Esther Kibuka-Sebitosi

Boogertman + Partner, Populous, 1989, modernized in 2010, coloured panels of glass fibre reinforced concrete, room for 94.500 spectators, Nasrec, Johannesburg, South Africa. © Esther Kibuka-Sebitosi 2018

Living Together in Harmony


The 2010 Soccer world cup was not only an enjoyable sport to watch but it also served as a mechanism to build social cohesion after a peaceful transition to a democratic South Africa. This opportunity provided South Africans with the means to build a society celebrating “the country as whole, which broke down social, racial and even gendered barriers”.  The FNB Stadium continues to be the place to see the nation in the process of building its identity.


The image of the Calabash football stadium reminds us to strive for more social cohesion. Its shape resembles an African calabash, a type of vessel, which people sharedly drink from. The idea behind that is that no one would poison the other - a metaphor for future peace, harmony and a united nation.

  • Esther Kibuka-Sebitosi
    Esther Kibuka-Sebitosi


    South Africa gained its independence in 1994 with Nelson Mandela becoming the first black President on the fall of apartheid. The problem was: Even after the demolition of the apartheid system, social cohesion was a challenge as people still lived and gathered in separate groups, according to their race. Freedom had come but the people still segregated themselves. One of the ways to promote social cohesion is through sport. The hosting of the 2010 World Football cup therefore was a welcome opportunity.


    The photograph shows the First National Bank Stadium or simply FNB Stadium. It is also known as the Calabash, because of its resembling an African vase. It is located near Nasrec and bordering Soweto and Johannesburg.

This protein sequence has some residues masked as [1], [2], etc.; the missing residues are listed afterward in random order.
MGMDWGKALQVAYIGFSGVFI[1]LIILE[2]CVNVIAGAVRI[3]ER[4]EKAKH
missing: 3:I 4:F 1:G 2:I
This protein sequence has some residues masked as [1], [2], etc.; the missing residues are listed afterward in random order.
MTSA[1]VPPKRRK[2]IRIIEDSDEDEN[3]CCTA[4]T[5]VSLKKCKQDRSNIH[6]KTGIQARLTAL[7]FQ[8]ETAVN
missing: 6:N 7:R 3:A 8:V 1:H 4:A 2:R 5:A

The Department of Arts and Culture defines Social cohesion as “the degree of social integration and inclusion in communities and society at large, and the extent to which mutual solidarity finds expression among individuals and communities”. This means that South African communities or society is cohesive when “ the extent that the inequalities, exclusions and disparities based on ethnicity, gender, class, nationality, age, disability or any other distinctions which engender divisions, distrust and conflict are reduced and/or eliminated in a planned and sustained manner. Thus, with community members and citizens as active participants, working together for the attainment of shared goals, designed and agreed upon to improve the living conditions for all”.


    Based on the above understanding,  building a nation is a complex process that entails “a society with diverse origins, histories, languages, cultures and religions come together within the boundaries of a sovereign state with a unified constitutional and legal dispensation, a national public education system, an integrated national economy, shared symbols and values, as equals, to work towards eradicating the divisions and injustices of the past; to foster unity; and promote a countrywide conscious sense of being proudly South African, committed to the country and open to the continent and the world“.


    The hosting of the World Football Cup therefore was an optune moment in the history of the nation. According to Barolsky, (2011) sport was used as a catalyst to build a non-racial, non-sexist, democratic, prosperous and free South Africa. The FIFA World cup in 2010 referred to  it as „African and South African. The Bafana Bafana team received great support from home. The social cohesion was divided into three dimensions: Civic, Social and Economic."


    The impact of the FIFA World cup was significant in building social cohesion. There was little doubt that the World cup was an “extraordinarily unifying moment for the country as whole, which broke down social, racial and even gendered barriers as women were increasingly drawn into the fervor around the a game usually predominantly watched by men.” (Barolsky, 2011)




    • Barolsky, V (2011).Impact of 2010 soccer World Cup on social cohesion and nation-building, Technical Report · January 2011.
    • DOI: 10.13140/2.1.2007.5841
    • Retrieved from https://www.researchgate.net/publication/271700976
    • Department of Arts and Culture statement on Social Cohesion



    published April 2020